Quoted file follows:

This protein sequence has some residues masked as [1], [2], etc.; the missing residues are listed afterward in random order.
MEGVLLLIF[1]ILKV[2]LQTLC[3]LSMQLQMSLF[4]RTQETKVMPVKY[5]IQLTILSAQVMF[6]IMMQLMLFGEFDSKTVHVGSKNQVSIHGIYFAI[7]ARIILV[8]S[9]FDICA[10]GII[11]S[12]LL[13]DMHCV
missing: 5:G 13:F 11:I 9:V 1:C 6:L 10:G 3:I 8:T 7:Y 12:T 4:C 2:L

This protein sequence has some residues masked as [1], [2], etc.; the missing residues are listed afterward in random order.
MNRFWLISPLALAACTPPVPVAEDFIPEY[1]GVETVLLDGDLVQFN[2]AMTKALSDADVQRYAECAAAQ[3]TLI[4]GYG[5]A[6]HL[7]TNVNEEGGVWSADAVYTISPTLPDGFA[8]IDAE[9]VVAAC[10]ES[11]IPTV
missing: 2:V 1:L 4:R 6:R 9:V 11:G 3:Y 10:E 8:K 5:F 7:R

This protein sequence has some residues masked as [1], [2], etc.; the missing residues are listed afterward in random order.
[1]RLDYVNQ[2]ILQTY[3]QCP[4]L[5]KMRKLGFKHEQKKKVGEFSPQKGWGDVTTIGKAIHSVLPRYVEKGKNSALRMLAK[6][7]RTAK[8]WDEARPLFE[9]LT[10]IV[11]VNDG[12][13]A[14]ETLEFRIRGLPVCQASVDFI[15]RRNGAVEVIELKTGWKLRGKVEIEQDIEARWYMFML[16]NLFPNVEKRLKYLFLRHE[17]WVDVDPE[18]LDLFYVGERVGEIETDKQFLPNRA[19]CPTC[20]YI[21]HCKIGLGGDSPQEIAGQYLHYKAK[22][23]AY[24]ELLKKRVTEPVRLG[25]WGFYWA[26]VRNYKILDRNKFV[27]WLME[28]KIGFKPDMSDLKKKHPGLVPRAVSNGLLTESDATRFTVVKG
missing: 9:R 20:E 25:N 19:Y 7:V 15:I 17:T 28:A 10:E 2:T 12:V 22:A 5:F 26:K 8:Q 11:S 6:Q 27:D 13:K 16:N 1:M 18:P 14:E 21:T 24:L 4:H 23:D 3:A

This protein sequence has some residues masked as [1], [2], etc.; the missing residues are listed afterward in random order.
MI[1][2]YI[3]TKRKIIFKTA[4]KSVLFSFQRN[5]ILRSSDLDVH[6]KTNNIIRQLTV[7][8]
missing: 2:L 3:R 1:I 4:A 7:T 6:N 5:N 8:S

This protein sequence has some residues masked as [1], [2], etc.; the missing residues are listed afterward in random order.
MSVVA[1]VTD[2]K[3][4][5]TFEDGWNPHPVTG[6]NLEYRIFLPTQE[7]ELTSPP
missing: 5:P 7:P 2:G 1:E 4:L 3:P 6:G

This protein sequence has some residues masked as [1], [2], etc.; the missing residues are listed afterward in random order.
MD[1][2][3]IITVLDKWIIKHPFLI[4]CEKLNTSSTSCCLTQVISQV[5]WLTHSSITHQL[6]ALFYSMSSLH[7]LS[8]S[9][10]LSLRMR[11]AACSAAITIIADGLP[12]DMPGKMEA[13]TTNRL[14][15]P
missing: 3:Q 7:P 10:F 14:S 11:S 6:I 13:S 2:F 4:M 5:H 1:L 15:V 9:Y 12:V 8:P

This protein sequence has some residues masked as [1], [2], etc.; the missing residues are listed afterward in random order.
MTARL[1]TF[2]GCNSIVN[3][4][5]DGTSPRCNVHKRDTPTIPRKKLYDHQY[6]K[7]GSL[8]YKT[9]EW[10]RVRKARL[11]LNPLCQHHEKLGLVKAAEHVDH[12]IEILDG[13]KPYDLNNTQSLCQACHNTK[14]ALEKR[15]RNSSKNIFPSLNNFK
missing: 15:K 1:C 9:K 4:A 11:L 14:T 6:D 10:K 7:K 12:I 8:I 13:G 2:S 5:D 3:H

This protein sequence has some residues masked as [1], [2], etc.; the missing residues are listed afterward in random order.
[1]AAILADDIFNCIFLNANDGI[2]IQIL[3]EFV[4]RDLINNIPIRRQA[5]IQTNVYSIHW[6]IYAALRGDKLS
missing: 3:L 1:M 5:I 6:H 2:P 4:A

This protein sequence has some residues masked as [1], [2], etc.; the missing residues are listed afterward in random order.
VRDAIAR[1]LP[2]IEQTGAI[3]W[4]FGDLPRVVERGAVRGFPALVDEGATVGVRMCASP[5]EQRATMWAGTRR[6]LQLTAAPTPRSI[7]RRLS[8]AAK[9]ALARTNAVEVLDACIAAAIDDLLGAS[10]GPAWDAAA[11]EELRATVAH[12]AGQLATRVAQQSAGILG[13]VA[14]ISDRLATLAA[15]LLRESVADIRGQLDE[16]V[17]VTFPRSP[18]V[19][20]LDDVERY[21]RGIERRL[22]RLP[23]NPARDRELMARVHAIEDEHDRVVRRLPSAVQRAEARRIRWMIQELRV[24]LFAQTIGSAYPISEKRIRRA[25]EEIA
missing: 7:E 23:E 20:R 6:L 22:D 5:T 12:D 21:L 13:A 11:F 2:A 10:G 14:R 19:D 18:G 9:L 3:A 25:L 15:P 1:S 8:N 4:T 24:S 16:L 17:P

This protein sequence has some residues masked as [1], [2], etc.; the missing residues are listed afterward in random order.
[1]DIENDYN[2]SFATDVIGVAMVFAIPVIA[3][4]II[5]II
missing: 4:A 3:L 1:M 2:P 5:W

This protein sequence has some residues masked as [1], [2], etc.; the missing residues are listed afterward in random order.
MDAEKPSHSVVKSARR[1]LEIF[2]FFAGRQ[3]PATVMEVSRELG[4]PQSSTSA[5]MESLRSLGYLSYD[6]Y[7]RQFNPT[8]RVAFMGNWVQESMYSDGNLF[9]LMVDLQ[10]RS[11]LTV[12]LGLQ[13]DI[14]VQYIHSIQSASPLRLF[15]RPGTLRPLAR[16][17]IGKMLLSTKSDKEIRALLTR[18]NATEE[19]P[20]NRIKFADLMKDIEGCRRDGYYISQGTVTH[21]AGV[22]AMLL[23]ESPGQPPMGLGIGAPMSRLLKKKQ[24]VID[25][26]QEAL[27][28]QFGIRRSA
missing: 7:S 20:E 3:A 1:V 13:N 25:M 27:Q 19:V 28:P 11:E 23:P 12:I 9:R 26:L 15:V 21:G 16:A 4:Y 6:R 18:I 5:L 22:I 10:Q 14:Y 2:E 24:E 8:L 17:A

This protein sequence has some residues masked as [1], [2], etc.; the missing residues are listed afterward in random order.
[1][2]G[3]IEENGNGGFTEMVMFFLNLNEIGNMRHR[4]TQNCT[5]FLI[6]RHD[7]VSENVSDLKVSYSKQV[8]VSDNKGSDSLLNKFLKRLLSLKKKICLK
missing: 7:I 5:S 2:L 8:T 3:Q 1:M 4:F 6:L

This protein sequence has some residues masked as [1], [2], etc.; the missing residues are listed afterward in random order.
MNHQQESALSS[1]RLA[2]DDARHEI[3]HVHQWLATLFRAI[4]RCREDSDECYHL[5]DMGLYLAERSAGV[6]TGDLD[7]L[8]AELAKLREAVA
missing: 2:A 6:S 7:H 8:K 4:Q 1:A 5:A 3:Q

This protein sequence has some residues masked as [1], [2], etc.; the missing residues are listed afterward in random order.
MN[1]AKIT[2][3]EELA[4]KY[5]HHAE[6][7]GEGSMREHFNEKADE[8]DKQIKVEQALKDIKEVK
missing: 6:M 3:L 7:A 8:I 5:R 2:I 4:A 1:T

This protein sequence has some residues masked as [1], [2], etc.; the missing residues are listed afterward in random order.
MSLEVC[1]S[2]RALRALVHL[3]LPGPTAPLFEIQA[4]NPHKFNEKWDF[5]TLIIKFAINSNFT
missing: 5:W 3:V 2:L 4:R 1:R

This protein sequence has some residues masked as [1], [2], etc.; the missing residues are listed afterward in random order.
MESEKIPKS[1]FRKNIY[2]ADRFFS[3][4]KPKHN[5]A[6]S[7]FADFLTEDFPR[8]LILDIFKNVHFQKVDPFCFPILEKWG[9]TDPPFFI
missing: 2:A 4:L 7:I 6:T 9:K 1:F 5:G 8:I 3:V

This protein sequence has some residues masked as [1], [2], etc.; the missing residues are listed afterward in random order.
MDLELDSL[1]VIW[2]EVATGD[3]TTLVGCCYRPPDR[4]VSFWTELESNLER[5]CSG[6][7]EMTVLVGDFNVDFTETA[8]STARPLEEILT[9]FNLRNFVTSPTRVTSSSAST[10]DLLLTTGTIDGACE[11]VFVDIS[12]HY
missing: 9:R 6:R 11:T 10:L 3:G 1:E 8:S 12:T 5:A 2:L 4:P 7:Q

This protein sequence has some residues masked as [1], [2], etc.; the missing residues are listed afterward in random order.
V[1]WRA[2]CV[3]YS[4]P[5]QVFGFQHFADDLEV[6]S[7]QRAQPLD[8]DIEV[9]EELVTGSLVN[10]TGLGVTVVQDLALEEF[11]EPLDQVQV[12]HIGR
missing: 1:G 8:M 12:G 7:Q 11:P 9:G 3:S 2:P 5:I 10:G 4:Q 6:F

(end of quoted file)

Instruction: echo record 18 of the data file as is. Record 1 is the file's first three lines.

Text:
This protein sequence has some residues masked as [1], [2], etc.; the missing residues are listed afterward in random order.
V[1]WRA[2]CV[3]YS[4]P[5]QVFGFQHFADDLEV[6]S[7]QRAQPLD[8]DIEV[9]EELVTGSLVN[10]TGLGVTVVQDLALEEF[11]EPLDQVQV[12]HIGR
missing: 1:G 8:M 12:G 7:Q 11:P 9:G 3:S 2:P 5:I 10:G 4:Q 6:F